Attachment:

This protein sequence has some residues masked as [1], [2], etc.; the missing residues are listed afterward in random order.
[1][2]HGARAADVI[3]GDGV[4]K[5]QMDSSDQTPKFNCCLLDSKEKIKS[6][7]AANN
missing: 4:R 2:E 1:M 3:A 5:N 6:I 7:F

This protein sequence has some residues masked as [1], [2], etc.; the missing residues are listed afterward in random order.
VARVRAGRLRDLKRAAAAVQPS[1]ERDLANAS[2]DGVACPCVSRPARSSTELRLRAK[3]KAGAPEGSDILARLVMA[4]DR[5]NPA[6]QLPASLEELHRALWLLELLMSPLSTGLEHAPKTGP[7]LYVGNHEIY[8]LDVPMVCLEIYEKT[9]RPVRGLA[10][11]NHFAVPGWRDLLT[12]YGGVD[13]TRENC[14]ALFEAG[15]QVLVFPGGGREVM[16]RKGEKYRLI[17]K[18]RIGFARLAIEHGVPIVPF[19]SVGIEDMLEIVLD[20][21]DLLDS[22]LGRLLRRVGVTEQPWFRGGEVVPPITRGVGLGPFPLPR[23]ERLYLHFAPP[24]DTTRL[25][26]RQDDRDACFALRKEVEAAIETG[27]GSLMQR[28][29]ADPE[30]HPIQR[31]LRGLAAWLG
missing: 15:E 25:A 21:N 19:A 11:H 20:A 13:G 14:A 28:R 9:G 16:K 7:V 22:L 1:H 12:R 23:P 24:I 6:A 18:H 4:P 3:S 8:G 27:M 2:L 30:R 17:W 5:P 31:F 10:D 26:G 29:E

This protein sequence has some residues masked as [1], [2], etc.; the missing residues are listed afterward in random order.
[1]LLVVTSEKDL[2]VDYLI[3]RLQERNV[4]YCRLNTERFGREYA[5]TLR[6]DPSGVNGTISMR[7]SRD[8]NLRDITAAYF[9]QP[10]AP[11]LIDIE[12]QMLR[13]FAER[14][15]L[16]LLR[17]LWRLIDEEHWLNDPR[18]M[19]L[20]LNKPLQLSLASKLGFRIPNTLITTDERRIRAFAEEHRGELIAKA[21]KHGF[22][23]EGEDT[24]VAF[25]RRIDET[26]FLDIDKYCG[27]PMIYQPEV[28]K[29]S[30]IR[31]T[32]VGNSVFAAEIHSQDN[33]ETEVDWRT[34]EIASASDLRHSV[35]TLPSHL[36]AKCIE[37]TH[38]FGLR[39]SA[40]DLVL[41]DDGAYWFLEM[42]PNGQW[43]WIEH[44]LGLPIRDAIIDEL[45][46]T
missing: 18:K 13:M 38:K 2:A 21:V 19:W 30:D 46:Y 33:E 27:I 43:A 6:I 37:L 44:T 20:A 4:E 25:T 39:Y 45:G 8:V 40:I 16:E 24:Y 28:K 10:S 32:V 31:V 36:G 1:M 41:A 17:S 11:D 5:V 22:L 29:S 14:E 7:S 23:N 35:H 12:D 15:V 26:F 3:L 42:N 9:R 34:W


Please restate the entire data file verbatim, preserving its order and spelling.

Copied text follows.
This protein sequence has some residues masked as [1], [2], etc.; the missing residues are listed afterward in random order.
[1][2]HGARAADVI[3]GDGV[4]K[5]QMDSSDQTPKFNCCLLDSKEKIKS[6][7]AANN
missing: 4:R 2:E 1:M 3:A 5:N 6:I 7:F

This protein sequence has some residues masked as [1], [2], etc.; the missing residues are listed afterward in random order.
VARVRAGRLRDLKRAAAAVQPS[1]ERDLANAS[2]DGVACPCVSRPARSSTELRLRAK[3]KAGAPEGSDILARLVMA[4]DR[5]NPA[6]QLPASLEELHRALWLLELLMSPLSTGLEHAPKTGP[7]LYVGNHEIY[8]LDVPMVCLEIYEKT[9]RPVRGLA[10][11]NHFAVPGWRDLLT[12]YGGVD[13]TRENC[14]ALFEAG[15]QVLVFPGGGREVM[16]RKGEKYRLI[17]K[18]RIGFARLAIEHGVPIVPF[19]SVGIEDMLEIVLD[20][21]DLLDS[22]LGRLLRRVGVTEQPWFRGGEVVPPITRGVGLGPFPLPR[23]ERLYLHFAPP[24]DTTRL[25][26]RQDDRDACFALRKEVEAAIETG[27]GSLMQR[28][29]ADPE[30]HPIQR[31]LRGLAAWLG
missing: 15:E 25:A 21:N 19:A 11:H 20:A 13:G 14:A 28:R 9:G 16:K 7:V 22:L 1:H 12:R 23:P 24:I 6:A 18:H 4:P 3:S 8:G 27:M 2:L 30:R 17:W 5:P 31:F 10:D 26:G 29:E

This protein sequence has some residues masked as [1], [2], etc.; the missing residues are listed afterward in random order.
[1]LLVVTSEKDL[2]VDYLI[3]RLQERNV[4]YCRLNTERFGREYA[5]TLR[6]DPSGVNGTISMR[7]SRD[8]NLRDITAAYF[9]QP[10]AP[11]LIDIE[12]QMLR[13]FAER[14][15]L[16]LLR[17]LWRLIDEEHWLNDPR[18]M[19]L[20]LNKPLQLSLASKLGFRIPNTLITTDERRIRAFAEEHRGELIAKA[21]KHGF[22][23]EGEDT[24]VAF[25]RRIDET[26]FLDIDKYCG[27]PMIYQPEV[28]K[29]S[30]IR[31]T[32]VGNSVFAAEIHSQDN[33]ETEVDWRT[34]EIASASDLRHSV[35]TLPSHL[36]AKCIE[37]TH[38]FGLR[39]SA[40]DLVL[41]DDGAYWFLEM[42]PNGQW[43]WIEH[44]LGLPIRDAIIDEL[45][46]T
missing: 18:K 13:M 38:K 2:A 21:V 19:W 30:D 46:Y 33:E 27:I 43:A 6:I 37:L 44:T 20:A 4:E 25:T 39:Y 45:G 8:V 40:I 16:E 24:Y 28:K 10:S 32:V 31:V 36:G 1:M 41:A 17:S 11:D 5:V 22:L 29:S 14:E 7:S 23:N 35:H 12:D 15:V 26:F 3:L 42:N 9:R 34:W